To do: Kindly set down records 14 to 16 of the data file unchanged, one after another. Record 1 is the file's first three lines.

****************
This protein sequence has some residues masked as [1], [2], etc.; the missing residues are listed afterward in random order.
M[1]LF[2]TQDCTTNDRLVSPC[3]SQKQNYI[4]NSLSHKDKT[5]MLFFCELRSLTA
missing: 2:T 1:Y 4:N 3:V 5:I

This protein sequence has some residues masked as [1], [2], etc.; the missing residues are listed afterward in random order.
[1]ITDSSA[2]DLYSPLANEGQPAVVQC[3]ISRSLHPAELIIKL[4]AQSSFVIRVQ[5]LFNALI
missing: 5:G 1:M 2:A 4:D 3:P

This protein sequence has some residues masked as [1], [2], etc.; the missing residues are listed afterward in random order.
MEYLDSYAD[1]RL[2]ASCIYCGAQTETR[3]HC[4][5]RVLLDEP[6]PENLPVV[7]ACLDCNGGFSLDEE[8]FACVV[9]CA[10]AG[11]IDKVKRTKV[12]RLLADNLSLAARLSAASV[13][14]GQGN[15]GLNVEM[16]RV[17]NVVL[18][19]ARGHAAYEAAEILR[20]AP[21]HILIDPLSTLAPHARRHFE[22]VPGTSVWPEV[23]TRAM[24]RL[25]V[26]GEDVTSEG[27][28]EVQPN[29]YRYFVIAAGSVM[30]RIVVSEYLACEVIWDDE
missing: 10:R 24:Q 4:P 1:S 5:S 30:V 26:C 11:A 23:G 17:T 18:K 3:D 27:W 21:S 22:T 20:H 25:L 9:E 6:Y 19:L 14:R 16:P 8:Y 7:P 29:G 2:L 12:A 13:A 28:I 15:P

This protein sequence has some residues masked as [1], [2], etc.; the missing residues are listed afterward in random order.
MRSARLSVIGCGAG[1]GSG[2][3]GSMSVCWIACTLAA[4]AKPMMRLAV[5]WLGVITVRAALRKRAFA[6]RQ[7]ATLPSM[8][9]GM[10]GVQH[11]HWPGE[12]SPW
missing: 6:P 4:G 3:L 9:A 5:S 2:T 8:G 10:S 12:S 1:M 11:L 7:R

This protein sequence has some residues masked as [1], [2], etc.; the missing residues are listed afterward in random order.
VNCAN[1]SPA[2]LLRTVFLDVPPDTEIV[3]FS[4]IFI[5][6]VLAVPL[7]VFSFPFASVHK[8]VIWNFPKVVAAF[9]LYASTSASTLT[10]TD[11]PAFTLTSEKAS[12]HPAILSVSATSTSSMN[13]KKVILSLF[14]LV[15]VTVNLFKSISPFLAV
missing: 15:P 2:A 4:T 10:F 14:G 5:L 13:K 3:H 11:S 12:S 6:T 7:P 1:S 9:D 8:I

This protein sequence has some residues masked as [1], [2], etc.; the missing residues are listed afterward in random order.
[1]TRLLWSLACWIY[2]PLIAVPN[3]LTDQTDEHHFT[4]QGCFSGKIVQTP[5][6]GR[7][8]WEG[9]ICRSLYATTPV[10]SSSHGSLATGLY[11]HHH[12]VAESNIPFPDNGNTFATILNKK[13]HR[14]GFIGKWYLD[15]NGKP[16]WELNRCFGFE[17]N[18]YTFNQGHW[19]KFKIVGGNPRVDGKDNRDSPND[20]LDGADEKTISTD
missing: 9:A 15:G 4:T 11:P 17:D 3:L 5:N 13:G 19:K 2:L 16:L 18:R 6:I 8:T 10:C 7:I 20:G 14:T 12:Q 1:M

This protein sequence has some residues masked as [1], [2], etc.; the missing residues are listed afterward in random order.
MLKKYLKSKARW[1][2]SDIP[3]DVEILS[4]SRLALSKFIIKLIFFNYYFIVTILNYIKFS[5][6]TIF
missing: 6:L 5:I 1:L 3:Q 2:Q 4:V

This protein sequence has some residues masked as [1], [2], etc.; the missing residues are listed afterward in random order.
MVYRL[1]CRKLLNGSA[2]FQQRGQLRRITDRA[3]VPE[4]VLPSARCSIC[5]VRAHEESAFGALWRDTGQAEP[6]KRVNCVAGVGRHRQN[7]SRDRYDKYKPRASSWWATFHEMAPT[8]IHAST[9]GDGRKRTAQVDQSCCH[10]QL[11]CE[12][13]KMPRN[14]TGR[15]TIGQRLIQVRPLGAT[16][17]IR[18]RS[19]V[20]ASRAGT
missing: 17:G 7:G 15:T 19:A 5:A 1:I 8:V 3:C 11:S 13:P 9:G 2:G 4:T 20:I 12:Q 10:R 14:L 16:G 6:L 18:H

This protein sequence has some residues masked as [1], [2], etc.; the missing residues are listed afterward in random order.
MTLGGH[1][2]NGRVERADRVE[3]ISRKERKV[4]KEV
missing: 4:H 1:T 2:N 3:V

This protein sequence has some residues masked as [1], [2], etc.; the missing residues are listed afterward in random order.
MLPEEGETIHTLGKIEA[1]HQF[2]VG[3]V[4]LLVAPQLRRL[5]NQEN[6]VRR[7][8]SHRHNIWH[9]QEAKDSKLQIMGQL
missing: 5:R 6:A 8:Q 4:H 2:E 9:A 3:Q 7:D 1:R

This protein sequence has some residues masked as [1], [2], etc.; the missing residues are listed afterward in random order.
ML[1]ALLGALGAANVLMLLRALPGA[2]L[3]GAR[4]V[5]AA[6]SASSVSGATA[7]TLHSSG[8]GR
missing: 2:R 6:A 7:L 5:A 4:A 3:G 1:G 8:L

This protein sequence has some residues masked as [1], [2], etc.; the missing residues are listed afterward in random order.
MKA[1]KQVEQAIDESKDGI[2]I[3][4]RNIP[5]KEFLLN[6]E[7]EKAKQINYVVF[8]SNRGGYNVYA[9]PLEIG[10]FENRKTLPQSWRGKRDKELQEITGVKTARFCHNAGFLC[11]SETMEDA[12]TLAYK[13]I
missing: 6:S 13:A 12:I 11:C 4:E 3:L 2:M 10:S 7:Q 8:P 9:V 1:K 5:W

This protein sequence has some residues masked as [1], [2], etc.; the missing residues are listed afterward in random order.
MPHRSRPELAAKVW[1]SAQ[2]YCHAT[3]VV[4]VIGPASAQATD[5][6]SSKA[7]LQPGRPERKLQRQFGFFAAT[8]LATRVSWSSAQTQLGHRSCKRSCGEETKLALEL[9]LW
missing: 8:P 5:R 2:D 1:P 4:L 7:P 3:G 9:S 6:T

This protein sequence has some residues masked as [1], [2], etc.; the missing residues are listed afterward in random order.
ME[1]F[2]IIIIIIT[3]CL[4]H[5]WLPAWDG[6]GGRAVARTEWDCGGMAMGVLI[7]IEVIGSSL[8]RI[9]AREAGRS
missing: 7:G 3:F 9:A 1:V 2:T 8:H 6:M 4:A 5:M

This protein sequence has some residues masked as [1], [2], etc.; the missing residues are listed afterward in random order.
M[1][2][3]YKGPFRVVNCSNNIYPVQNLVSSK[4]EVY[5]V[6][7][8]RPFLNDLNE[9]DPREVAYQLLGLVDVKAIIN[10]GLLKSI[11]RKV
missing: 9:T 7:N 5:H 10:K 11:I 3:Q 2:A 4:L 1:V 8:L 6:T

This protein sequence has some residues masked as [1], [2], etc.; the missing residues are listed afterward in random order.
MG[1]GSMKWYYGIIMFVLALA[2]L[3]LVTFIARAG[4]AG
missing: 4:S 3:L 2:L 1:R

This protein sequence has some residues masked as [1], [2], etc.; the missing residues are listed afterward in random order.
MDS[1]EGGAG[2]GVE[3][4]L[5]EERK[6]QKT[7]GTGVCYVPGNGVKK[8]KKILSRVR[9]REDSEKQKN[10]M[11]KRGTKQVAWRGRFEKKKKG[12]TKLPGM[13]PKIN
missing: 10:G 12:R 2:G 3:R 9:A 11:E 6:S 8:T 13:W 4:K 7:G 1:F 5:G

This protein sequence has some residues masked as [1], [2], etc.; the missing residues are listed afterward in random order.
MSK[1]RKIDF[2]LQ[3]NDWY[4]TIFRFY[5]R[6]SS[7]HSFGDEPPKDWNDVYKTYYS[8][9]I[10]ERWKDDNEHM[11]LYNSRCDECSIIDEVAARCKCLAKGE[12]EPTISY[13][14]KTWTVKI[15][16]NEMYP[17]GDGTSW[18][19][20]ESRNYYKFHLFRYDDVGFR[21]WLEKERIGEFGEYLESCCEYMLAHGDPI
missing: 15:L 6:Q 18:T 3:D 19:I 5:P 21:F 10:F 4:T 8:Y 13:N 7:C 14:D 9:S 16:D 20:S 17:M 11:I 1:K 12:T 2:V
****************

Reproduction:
This protein sequence has some residues masked as [1], [2], etc.; the missing residues are listed afterward in random order.
ME[1]F[2]IIIIIIT[3]CL[4]H[5]WLPAWDG[6]GGRAVARTEWDCGGMAMGVLI[7]IEVIGSSL[8]RI[9]AREAGRS
missing: 7:G 3:F 9:A 1:V 2:T 8:H 6:M 4:A 5:M

This protein sequence has some residues masked as [1], [2], etc.; the missing residues are listed afterward in random order.
M[1][2][3]YKGPFRVVNCSNNIYPVQNLVSSK[4]EVY[5]V[6][7][8]RPFLNDLNE[9]DPREVAYQLLGLVDVKAIIN[10]GLLKSI[11]RKV
missing: 9:T 7:N 5:H 10:K 11:I 3:Q 2:A 4:L 1:V 8:L 6:T

This protein sequence has some residues masked as [1], [2], etc.; the missing residues are listed afterward in random order.
MG[1]GSMKWYYGIIMFVLALA[2]L[3]LVTFIARAG[4]AG
missing: 4:S 3:L 2:L 1:R